A friend of mine let me borrow this because she knows much more about the zombie genre than I do. She got me started on "zombie" and "end-of-the-worldA friend of mine let me borrow this because she knows much more about the zombie genre than I do. She got me started on "zombie" and "end-of-the-world" books and even though I have quite a few under my belt I'm still eager to hear her recommendations. This took me longer to read than it usually would have and I'm still not sure why. That's not to say it's bad, it's not. I liked it a lot. I loved how "realistic" it was. The characters were just like you would imagine yourself being. Not everything happens perfectly, or perfectly wrong like in some books, it happens like you would think it might happen. The actions in the book aren't forced (unlike these other "reviews") and flow along great. The characters are ones that I didn't just love or hate - it went both ways. And then back again. And THAT makes dor a good character with a story like this. The fact that the reader knows right up front that this is the first of a trilogy goes a loooong way with me also. I'm looking forward to reading the following books. Oh and Patrick, you don't "need" the forced "reviews" on PBS - just hand a few zombie lovers the book and ask them to review. You'll get much more honest, more heartfelt, more REAL reviews. ;-)...more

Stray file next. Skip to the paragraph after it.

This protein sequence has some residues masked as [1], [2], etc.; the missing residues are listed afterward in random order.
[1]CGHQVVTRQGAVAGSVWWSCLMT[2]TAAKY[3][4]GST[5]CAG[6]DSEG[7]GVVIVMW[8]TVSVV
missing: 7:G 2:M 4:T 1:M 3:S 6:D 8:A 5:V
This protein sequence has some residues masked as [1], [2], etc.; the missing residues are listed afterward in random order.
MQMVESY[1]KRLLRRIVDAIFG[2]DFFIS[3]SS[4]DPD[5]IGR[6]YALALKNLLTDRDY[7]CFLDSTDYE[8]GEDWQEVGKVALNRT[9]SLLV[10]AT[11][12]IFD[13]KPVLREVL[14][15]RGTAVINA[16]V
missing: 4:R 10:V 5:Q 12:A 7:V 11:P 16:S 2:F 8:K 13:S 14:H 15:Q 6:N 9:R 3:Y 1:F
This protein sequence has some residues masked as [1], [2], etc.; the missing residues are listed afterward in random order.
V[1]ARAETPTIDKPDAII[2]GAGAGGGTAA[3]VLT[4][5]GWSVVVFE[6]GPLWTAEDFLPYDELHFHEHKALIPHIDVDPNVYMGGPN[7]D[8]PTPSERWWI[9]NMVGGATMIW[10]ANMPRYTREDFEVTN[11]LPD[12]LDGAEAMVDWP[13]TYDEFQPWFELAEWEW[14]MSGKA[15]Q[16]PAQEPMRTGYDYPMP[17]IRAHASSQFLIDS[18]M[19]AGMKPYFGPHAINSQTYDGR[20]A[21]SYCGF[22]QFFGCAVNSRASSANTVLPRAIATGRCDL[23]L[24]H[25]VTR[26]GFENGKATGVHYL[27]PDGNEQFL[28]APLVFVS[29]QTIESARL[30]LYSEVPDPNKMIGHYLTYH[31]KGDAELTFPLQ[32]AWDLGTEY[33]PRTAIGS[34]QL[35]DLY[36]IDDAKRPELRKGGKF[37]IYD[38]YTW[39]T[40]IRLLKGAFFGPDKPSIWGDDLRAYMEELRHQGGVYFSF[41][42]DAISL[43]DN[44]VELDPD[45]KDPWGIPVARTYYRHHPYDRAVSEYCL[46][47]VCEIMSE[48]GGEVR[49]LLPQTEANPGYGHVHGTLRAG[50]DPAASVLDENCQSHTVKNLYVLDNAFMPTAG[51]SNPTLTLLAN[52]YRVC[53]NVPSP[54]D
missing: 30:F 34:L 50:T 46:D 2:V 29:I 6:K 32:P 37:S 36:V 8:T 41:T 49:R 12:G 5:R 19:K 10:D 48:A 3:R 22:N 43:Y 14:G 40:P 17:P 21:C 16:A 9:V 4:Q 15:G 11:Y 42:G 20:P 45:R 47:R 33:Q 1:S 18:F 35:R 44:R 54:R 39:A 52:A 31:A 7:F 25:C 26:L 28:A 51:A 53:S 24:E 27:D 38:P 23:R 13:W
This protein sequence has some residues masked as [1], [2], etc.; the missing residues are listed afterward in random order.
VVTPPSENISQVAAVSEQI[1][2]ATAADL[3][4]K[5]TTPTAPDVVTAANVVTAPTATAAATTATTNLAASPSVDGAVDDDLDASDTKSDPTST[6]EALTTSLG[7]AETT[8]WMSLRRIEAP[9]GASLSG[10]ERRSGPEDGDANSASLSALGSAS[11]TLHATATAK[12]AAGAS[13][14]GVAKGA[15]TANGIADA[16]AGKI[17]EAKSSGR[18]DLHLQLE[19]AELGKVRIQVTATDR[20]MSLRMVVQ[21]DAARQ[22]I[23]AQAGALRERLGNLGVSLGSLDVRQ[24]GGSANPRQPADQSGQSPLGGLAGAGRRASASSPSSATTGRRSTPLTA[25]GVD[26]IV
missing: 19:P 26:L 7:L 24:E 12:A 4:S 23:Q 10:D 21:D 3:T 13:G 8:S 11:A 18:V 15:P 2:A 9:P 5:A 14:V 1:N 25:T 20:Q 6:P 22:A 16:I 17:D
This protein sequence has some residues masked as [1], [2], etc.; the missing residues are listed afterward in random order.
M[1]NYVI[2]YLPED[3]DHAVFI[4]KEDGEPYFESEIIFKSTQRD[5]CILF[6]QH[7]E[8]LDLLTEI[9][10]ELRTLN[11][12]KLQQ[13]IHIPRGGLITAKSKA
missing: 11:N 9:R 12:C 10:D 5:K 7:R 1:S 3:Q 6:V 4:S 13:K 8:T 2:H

4.5 - Wow. Both this and the book before it, The Declaration are close to close fives. Just about as close as you can get IMO. I started thinking abou4.5 - Wow. Both this and the book before it, The Declaration are close to close fives. Just about as close as you can get IMO. I started thinking about the cover when I started this. I don't think he looks Peter to me. But then I had to wonder why it didn't matter because to me covers have always been fairly important. Then I realized why I didn't care, it really didn't matter. I already had a clear, bright picture of Peter in my head. And all with only Malley's words. I can't remember ever having such a thing happen. Sometimes a book can be overly description for me, it's a fine line. Malley walked it perfectly IMO. I'm very, very excited to read The Legacy. I only wish I had it in my hands right now so I could open it immediately. This isn't just for teens, please don't let the genre fool you. Adults can, and will, enjoy this just as much. If not more in some cases. I was able to lose myself fully in the story and the story itself is downright horrifying. The way it's laid out is all so easy. So easy. And it's scary. This is as close to 'horror' as one can get without actually delving into that genre. Read it! You won't be sorry! ...more